It has been more than two decades since basketball great Earvin Magic Johnson announced that he was H.I.V. positive and retiring from the L.A. Lakers. A lot has changed since then in the public education and perception of H.I.V. and AIDS and how it's treated medically. Anderson spoke with Johnson about the impact of his decision to go public with his H.I.V. status. They also talked about Johnson’s son, E.J., who came out as gay publicly this year.
Elizabeth Smart was just 14 years old when she was kidnapped from her bedroom at knifepoint and held captive for nine months. She's now 25, and for the first time, she's speaking at length about the horrors she endured. Smart also speaks openly with Anderson about her rescue, and what her life is like today.
For the first time Elizabeth Smart is describing in detail her unimaginable ordeal. She was kidnapped at the age of 14, held captive for nine months, starved, threatened, tortured and raped on a daily basis. But Smart also shares a story of survival in her book, 'My Story,' which she discussed openly with Anderson.
Watch Part II of Anderson Cooper's interview with Kristin Beck:
After years spent fighting in some of the world's worst wars, former U.S. Navy SEAL Kristin Beck says she knows what she wants.
"I want to have my life," she told CNN's "AC360" in an exclusive Thursday night.
"I fought for 20 years for life, liberty and the pursuit of happiness. I want some happiness."
Beck recently came out as transgender.
She wrote about the experience in a book, "Warrior Princess: A U.S. Navy SEAL's Journey to Coming out Transgender."
Christopher Beck served as a U.S. Navy SEAL in some of the most dangerous battlegrounds in the world, including Iraq and Afghanistan. During his time in the elite unite, he earned the Bronze Star, the Purple Heart and other medals and commendations.
But for 20 years while Beck was fighting for his country, he was also fighting an inner battle over his identity. He wanted to live his life as a woman.
After retiring in 2011, Beck did just that. Chris Beck is now Kristin Beck.
Beck's journey has not been easy. She had no role models to show her the way. She worried she wouldn't be accepted after she began dressing and living like a woman.
American aid worker Jessica Buchanan was held captive in the Somali desert for 93 days. Her captors were heavily-armed pirates who initially demanded a $45 million ransom. She describes the harrowing ordeal and dramatic rescue to Anderson Cooper in an in-depth interview.
In her last "proof of life" call to her family on January 16, Buchanan told them she had an infection and urgently needed medication to survive. For months she had become weak from exposure to the elements and little food or clean water. That call set in motion the rescue operation that would end her nightmare.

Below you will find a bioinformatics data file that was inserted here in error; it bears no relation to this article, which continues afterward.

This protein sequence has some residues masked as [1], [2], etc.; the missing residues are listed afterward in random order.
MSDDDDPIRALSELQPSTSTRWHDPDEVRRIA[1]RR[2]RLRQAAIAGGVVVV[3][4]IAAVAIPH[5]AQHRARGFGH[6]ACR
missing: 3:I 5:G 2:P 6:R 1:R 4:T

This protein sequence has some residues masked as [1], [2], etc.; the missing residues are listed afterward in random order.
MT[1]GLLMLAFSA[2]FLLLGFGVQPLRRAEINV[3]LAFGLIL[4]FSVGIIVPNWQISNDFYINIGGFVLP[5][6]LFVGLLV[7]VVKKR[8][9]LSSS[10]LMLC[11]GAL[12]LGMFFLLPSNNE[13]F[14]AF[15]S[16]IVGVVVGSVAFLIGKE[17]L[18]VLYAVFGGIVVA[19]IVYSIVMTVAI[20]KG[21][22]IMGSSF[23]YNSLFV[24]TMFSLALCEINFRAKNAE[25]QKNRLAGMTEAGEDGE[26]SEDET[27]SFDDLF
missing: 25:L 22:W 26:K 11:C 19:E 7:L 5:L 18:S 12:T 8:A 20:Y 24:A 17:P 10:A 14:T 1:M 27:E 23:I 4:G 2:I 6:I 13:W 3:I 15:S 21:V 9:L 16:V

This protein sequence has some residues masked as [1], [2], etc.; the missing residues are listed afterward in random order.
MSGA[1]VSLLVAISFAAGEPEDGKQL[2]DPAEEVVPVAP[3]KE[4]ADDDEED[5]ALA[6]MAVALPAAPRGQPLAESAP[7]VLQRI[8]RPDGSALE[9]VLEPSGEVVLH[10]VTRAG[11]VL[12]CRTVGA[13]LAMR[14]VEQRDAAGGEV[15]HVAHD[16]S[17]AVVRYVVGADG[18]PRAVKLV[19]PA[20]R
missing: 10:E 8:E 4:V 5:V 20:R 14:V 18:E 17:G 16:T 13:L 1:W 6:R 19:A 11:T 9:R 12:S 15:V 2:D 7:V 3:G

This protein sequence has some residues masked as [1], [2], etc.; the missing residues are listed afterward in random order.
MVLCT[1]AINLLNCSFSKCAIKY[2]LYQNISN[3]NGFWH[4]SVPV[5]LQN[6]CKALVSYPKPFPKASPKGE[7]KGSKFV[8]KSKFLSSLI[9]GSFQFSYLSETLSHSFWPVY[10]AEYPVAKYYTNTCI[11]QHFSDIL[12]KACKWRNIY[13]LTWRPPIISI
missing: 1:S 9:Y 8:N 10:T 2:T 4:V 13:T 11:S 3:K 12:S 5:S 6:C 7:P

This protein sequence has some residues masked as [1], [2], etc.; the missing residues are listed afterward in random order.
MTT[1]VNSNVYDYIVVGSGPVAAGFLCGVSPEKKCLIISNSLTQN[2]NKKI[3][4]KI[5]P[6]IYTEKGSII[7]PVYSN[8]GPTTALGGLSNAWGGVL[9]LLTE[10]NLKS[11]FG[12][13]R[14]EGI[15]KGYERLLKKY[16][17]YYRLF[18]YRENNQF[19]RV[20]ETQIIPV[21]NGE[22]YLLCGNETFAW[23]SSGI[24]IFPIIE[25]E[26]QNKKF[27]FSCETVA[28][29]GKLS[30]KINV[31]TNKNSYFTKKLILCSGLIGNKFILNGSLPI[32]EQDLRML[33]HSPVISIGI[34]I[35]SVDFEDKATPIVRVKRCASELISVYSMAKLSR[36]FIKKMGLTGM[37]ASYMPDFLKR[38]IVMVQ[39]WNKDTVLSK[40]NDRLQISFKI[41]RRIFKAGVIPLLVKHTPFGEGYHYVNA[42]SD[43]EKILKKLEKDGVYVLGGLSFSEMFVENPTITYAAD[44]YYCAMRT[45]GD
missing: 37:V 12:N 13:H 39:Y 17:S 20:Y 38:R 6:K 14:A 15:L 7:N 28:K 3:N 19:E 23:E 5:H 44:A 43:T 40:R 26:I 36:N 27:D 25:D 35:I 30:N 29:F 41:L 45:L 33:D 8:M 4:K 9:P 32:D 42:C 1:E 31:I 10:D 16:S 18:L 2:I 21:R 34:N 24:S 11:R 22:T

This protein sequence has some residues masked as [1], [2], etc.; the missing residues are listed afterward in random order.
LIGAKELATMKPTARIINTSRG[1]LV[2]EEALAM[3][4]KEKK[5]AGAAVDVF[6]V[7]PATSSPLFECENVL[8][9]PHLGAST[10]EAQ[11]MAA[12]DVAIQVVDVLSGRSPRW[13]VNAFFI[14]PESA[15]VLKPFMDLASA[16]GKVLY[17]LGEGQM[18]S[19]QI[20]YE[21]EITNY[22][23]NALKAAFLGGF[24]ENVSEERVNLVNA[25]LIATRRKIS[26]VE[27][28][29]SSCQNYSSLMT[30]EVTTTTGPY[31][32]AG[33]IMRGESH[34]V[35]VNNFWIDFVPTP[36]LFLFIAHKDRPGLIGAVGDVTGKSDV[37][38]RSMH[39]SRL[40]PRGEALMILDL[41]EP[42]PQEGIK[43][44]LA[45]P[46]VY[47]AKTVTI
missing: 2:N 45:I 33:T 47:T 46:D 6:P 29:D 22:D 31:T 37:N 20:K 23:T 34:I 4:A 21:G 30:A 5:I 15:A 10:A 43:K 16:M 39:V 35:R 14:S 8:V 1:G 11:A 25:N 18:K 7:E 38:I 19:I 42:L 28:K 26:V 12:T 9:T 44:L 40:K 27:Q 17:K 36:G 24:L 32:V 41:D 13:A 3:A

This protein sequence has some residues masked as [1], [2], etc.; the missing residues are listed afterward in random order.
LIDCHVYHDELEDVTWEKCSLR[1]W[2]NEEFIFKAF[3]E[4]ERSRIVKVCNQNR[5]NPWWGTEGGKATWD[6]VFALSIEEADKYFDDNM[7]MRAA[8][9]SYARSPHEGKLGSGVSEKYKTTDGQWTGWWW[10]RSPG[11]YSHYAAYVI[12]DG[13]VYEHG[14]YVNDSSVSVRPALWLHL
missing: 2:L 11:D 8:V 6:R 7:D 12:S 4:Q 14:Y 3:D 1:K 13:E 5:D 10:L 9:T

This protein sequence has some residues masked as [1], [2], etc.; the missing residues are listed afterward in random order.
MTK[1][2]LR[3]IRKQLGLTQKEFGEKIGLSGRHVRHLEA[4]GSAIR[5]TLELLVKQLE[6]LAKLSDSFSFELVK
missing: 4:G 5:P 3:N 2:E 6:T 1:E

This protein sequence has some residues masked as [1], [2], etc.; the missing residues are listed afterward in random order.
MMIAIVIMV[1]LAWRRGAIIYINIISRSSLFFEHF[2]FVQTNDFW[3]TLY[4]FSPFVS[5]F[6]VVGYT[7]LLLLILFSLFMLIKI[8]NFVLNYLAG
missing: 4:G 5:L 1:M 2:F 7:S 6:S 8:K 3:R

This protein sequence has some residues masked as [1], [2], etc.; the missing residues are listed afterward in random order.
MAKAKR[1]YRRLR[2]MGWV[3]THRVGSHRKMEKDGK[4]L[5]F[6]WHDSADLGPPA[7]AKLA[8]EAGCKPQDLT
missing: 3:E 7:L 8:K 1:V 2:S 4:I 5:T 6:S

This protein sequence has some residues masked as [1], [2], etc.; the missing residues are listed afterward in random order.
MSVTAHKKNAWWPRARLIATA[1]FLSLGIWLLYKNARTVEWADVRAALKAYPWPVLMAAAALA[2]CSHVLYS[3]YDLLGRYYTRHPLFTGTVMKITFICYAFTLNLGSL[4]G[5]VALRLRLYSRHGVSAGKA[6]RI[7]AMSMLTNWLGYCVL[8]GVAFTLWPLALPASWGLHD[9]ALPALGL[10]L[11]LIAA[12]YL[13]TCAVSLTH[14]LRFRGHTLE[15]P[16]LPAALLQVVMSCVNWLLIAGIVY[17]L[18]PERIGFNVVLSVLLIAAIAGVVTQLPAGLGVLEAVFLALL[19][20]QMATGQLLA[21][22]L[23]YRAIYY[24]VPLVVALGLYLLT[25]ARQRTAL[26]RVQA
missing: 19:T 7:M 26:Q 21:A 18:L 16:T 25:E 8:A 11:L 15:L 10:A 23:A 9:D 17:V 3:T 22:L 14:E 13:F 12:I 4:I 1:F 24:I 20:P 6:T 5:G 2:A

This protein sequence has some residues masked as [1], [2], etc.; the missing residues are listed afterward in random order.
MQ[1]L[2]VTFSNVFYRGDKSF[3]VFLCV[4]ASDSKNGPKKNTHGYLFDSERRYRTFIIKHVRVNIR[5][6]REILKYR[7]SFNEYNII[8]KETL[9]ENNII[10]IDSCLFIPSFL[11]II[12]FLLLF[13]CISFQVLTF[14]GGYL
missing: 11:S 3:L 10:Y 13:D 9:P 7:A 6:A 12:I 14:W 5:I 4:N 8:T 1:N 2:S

Buchanan says she had no idea anybody knew where she and her Danish colleague were being held. She never imagined President Obama was aware of her imprisonment and location.
In late 2011, American aid worker Jessica Buchanan and a Danish colleague were abducted in Somalia and held captive for 93 days. With negotiations failing and her health declining, President Obama gave the go ahead for a dramatic rescue lead by the U.S. Navy’s elite SEAL Team Six. Tonight on 360, Buchanan and her husband recount her harrowing abduction and amazing rescue. They also share their remarkable story in the new book “Impossible Odds.”
“I felt like I was in the most impossible situation,” Buchanan told Anderson. Her kidnappers were Somali pirates who had moved their operation from sea to land. The pirates were high from chewing khat, a plant that acts as an amphetamine-like stimulant. They demanded $45 million in ransom. The pirates kept asking how could her family not have the money. She says she constantly told them, “I’m just an aid worker.”
According to Buchanan, the most terrifying pirate was an 11-year-old boy. He was walking around with a machine gun and draped in ammunition. “He followed me and terrorized me through the whole ordeal.”
American aid worker Jessica Buchanan was kidnapped in Somalia. She tells Anderson Cooper the story of her remarkable rescue. After 93 days in captivity and constant fear she would die, she was saved by U.S. Navy SEALs. Hear more of her fascinating story Friday on AC360° at 8 and 10 p.m. ET.
Four simple words tweeted in support of Jason Collins, an NBA player who came out, and a church changed their mind about inviting former NFL player LeRoy Butler to speak to the children in the congregation about bullying.
Congrats to Jason Collins
Congrats to Jason Collins
— leroy butler (@leap36) April 29, 2013
Butler said he was "a little shocked" when the church first brought up the tweet and expressed concern that he was going to talk about gay people with the kids, which he never intended to do. "I speak all the time ... I tell my story. Single parent home; African American; from the projects; going to Florida State and playing for the Green Bay Packers for 12 years."
Anderson Cooper goes beyond the headlines to tell stories from many points of view, so you can make up your own mind about the news. Tune in weeknights at 8 and 10 ET on CNN.
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